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Episode 415: Emotional Intelligence Tools for Smoother Projects

Episode 414: How To Make Better Choices For Your Projects

Episode 413: When the Organization thinks they don't need Project Management

Episode 412: How to Integrate Risk Management into Agile Projects

How to Upgrade Yourself to The PMBOK Guide 6th Edition

Episode 345: My Project is Failing, It is Not My Fault

Categories: Project Leadership

Listen to this free interview and earn 0.25 PDUs (Strategic & Business):

(Click to download MP3...)

Peter Monkhouse

This interview with Peter Monkhouse was recorded at the 2015 PMI Global Congress in Orlando, Florida. We discuss his paper and presentation "My Project is Failing, It is Not My Fault". Here is the paper's abstract:

Projects fail. This is not new; projects having been failing for years. Studies have been done on why projects fail. The Project Management Institute (PMI) reported in the Pulse of the Profession® (2013a) that poor communication is the number one reason why projects fail. In fact, PMI states that poor communications is a contributing factor in 56% of the projects that failed.

But is this the fault of the project manager? A good project manager follows the appropriate methodology for the project, including using a variety of communication tools. But it is not just the method of communication that matters, it is the also the content of the communication that is important. The project manager needs to communicate with the project sponsor and stakeholders in the language of the business. The project manager needs to take the project data and convert it into business information that is actionable for the project sponsor and key stakeholders.

To do this, there are two tools the project manager can use. The first is to determine how the product or service of the project supports the organizational strategy. Knowing how the project supports the strategy of the organization will provide the language of why it is important for the project sponsor to support the project.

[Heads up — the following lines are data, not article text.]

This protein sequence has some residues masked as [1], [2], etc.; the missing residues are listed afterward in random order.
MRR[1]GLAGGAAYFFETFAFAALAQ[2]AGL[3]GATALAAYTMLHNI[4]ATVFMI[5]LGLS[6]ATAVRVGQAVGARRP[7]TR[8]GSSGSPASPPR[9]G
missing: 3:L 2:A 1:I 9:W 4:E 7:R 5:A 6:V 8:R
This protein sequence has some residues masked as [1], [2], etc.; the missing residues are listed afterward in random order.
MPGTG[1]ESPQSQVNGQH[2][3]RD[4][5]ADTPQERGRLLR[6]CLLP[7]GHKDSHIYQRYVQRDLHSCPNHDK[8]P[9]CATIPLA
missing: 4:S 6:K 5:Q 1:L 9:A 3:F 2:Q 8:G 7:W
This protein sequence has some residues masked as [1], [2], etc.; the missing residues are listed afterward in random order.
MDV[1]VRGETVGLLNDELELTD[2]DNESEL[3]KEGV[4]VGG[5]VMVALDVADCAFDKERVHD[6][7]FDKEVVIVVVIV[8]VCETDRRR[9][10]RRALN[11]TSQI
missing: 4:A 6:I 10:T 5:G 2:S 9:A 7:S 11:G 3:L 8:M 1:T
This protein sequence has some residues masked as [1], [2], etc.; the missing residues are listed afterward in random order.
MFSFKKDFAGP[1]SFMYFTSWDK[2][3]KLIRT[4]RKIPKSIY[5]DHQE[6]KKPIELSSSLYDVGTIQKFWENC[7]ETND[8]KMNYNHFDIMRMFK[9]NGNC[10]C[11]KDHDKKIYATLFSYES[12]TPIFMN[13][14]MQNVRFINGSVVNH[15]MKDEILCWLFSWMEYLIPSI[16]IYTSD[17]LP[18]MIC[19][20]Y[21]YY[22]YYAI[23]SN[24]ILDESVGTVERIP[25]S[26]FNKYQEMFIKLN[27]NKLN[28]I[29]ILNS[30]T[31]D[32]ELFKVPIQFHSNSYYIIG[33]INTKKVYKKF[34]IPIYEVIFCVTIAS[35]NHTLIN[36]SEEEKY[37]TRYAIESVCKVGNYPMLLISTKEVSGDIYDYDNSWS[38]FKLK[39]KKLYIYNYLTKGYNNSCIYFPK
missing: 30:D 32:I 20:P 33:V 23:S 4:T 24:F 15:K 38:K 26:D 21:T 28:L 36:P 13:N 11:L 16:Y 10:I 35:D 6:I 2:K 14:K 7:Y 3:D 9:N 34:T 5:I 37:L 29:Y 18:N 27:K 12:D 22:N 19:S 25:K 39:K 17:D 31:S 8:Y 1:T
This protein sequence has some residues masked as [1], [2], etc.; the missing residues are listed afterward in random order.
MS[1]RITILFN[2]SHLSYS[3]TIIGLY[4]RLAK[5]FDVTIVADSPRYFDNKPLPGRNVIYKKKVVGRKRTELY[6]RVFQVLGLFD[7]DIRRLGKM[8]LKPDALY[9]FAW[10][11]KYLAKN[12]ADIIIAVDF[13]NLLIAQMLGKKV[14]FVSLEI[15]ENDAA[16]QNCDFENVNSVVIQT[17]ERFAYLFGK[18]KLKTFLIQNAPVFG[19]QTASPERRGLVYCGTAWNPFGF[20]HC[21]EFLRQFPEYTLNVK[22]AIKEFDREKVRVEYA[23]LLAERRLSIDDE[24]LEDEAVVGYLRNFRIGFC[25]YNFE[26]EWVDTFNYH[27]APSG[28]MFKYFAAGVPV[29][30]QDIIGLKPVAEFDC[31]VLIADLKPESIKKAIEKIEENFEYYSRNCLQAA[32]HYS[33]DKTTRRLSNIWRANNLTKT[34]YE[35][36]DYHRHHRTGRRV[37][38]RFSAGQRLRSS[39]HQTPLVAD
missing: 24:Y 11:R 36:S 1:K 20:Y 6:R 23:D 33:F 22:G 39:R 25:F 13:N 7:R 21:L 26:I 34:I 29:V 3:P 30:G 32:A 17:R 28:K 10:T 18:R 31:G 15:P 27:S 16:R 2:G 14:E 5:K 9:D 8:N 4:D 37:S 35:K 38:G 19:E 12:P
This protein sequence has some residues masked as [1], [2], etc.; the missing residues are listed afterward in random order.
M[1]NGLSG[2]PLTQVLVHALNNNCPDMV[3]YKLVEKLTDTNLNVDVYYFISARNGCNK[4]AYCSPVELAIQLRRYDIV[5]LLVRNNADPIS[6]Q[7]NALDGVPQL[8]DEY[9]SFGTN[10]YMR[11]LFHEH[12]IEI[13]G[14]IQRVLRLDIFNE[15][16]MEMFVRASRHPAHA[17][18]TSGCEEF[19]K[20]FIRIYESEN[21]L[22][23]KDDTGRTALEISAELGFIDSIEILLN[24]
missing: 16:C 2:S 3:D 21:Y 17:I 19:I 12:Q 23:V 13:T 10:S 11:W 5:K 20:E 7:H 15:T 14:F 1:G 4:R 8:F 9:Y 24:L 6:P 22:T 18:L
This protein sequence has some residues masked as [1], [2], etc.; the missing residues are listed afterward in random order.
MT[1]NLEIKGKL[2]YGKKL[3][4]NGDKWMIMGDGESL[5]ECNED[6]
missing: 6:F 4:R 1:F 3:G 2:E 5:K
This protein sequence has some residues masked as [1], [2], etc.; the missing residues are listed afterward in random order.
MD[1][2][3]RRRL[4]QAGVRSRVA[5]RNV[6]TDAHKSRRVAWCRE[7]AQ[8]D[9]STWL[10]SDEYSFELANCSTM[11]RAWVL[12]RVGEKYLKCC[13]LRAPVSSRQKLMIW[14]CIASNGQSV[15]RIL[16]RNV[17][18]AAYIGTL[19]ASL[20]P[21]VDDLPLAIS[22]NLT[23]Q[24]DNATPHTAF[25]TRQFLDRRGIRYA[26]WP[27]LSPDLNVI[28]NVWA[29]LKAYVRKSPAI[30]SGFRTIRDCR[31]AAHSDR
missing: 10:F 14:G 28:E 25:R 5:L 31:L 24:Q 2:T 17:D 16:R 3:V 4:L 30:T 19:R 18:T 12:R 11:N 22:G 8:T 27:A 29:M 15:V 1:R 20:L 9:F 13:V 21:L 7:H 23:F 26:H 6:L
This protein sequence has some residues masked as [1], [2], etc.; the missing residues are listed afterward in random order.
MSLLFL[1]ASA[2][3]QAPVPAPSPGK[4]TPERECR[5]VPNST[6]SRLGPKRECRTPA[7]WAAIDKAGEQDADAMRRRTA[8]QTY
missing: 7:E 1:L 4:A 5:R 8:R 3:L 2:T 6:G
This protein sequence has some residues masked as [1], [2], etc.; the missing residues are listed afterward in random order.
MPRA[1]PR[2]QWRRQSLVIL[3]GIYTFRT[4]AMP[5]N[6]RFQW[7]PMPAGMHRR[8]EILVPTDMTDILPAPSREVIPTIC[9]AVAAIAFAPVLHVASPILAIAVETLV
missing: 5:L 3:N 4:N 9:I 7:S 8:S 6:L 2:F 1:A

The second tool is the business model canvas which uses nine building blocks to describe how the strategy of the organization is implemented through organizational structures, processes, and systems. Knowing which block the project impacts will provide the project manager with the context to describe the project in the language of the business.

A project manager that speaks the language of the business will communicate more effectively with the project sponsor and project stakeholders, and improve the chances of the project meeting its objectives.

(This interview was originally published on The Project Management Podcast.)

Posted on: January 17, 2016 07:39 PM | Permalink | Comments (5)

PM Podcast 329: How to Overcome Resistance to Project Change Management

Listen to this free interview and earn 0.25 PDUs (Leadership):

Susanne Madsen, AuthorWhen we talk about “change management in project management”, the words “resistance” and “tension” often spring to mind.

Consider the resistance to project change management for instance, when two organizations merge, or the fear that employees will feel when a part of their job is automated and some of their skills become redundant.

But the problem isn’t the change itself in spite of the difficulties that it may bring.

To discuss the project change management process with us today I’m very pleased to welcome back one of our favorite interview guests: Susanne Madsen whose book The Power of Project Leadership contains a large section on change management.

She says: Organizational change is vital for any business that wants to survive and thrive in our increasingly competitive and fast paced word. The problem is that many project leaders struggle to fully motivate and engage their teams in the process. They often move too fast, are too outcome driven and not sufficiently consultative in their approach.

This interview was originally published on The PM Podcast.

Posted on: August 28, 2015 05:32 PM | Permalink | Comments (1)
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